The second was a Jonkman stirling 60 made mainly from Brass with steel rods.
I learnt from this smaller engine how lubrication can kill a Stirling from running.
So, at present I have used a little grease on the displacer rod and PTFE spray on the aluminium piston in stainless cylinder and it runs but for how long?
Any advice on lubrication of 1/8th scale engines much appreciated.
I have posted on Stirlingengineforum.com but so far no real answers,
Cheers
Rich
 

propclock

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I have had good luck with Gore-tex Piston rings, both circular cut or strip cut
to fit in a piston ring groove. Gore-Tex is expanded PTFE. Also graphite lube is good
with no oil. Just the powder form and mix with alcohol if needed. FWIW
 
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I have had good luck with Gore-tex Piston rings, both circular cut or strip cut
to fit in a piston ring groove. Gore-Tex is expanded PTFE. Also graphite lube is good
with no oil. Just the powder form and mix with alcohol if needed. FWIW
Thanks for your input.
There are no rings on this engine, it's just a close fit and does work fine but for how long?
I have been advised to anodise the piston after running a while but would still prefer security of some lubrication.
I have also heard of graphite powder (as used on door locks) and will look into that too.
Maybe a dry lube graphite or moybdenum spray coat??
Cheers
Rich
 

molekel

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I think the original used leather for the seals.. Anyway still looking for plans of the improved Rider Ericsson. Even better 3d scans or handmade drawings of a disassembled machine :)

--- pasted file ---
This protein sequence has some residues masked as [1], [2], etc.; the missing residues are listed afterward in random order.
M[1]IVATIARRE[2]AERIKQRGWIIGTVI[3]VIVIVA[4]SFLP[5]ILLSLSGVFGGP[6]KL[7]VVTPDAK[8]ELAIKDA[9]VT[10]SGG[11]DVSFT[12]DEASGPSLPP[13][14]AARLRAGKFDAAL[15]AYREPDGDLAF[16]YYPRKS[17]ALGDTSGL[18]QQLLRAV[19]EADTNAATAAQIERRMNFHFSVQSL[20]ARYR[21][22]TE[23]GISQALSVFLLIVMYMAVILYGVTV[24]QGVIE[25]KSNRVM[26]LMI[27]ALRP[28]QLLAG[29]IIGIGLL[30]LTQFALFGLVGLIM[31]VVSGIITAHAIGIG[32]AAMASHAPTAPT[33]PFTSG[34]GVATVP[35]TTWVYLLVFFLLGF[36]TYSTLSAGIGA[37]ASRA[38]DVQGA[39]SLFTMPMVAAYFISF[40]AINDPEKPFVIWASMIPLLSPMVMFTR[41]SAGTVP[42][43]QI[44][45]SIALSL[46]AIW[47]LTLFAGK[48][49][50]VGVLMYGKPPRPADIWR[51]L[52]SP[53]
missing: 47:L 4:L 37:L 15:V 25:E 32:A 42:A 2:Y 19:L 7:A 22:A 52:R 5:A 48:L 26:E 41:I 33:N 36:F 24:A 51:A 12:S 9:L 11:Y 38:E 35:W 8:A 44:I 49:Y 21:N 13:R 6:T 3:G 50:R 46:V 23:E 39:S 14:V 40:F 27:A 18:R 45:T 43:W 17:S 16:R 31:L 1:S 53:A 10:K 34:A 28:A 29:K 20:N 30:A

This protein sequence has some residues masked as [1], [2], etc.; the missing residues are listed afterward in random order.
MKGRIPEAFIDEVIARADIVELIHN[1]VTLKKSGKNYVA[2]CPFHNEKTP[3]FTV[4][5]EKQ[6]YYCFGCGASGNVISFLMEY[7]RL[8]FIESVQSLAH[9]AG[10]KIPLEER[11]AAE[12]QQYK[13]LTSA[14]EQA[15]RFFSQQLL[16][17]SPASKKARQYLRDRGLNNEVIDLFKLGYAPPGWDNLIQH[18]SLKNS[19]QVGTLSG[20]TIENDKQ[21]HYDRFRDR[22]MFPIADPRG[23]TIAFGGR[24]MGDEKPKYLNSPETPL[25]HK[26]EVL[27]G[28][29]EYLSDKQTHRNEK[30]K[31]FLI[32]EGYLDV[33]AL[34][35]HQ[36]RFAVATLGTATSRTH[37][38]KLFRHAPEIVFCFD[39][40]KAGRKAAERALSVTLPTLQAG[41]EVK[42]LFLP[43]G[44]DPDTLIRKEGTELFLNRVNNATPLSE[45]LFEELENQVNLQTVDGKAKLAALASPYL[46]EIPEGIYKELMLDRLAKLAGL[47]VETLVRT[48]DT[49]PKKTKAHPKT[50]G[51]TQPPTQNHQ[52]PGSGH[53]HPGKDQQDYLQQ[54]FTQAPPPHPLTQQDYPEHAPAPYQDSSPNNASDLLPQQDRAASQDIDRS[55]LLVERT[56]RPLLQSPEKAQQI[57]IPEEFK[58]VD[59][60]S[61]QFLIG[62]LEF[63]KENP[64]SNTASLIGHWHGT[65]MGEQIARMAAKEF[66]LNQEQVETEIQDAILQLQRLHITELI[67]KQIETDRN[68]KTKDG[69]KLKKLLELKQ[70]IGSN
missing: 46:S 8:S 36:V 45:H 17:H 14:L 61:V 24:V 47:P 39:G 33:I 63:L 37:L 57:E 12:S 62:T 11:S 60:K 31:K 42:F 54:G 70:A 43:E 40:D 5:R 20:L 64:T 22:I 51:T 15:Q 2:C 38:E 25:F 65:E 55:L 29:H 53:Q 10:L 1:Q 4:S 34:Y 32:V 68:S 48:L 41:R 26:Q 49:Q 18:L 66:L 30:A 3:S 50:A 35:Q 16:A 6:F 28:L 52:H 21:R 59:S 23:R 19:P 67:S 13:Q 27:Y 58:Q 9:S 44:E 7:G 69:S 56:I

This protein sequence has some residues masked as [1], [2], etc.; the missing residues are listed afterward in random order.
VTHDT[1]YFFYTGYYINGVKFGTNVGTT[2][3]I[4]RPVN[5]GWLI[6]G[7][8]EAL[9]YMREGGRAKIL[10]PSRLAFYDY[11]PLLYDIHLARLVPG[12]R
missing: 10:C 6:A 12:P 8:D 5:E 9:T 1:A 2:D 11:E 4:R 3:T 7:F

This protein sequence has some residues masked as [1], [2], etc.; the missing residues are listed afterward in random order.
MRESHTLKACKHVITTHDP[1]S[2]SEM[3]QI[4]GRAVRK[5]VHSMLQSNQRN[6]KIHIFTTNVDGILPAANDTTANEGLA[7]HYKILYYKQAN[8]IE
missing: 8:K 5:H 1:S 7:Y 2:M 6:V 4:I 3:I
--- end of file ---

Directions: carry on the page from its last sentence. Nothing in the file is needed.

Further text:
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Rider or Ericsson??
After reading the reprint of the Domestic Water Supply catalogue of hot air pumping engines I now question whether my assumption that the engine I am constructing should be simply called 'The Ericsson pumping engine'.
However, I know the two companies merged eventually and would be badged under the new collective name but in reality the design really is Ericsson.
Any comments?
My engine is nearing completion even though I have not been posting and will next appear on the completed engines section hopefully before Christmas!
Rich
 
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I think the original used leather for the seals.. Anyway still looking for plans of the improved Rider Ericsson. Even better 3d scans or handmade drawings of a disassembled machine :)
I have not found any models or plans on this particular engine.
Here in the UK on youtube, Barumman is a master of Stirling and Steam and he built one way back in 1992 and scaled it from the archived drawings in the book mentioned in the video.


Rich
 

molekel

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thats the one I'm looking for ... not sure if the book is available anymore ...
 

molekel

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He posted a video 5 Months ago ... I will try to reach out to him. But if you have any ideas on how he might have built the seals and the regenerator I am all ears.

I can burnish or precision grind my new cylinders It's really down to a few technical questions before I can build my first working engine. Tried once with a not-too-nice fit and a copper tube filled with copper wires to connnect the cylinders but it didn't run even with a glowing hot cylinder.

It looks like the seal is some kind of stuffing box assembly. Looking forward to your build.

Thanks for your tip it's really the first one that is pointing into the right direction without buying a set of castings for 500$ that I don't really need.
 

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thats the one I'm looking for ... not sure if the book is available anymore ...
The book is still available.
Rich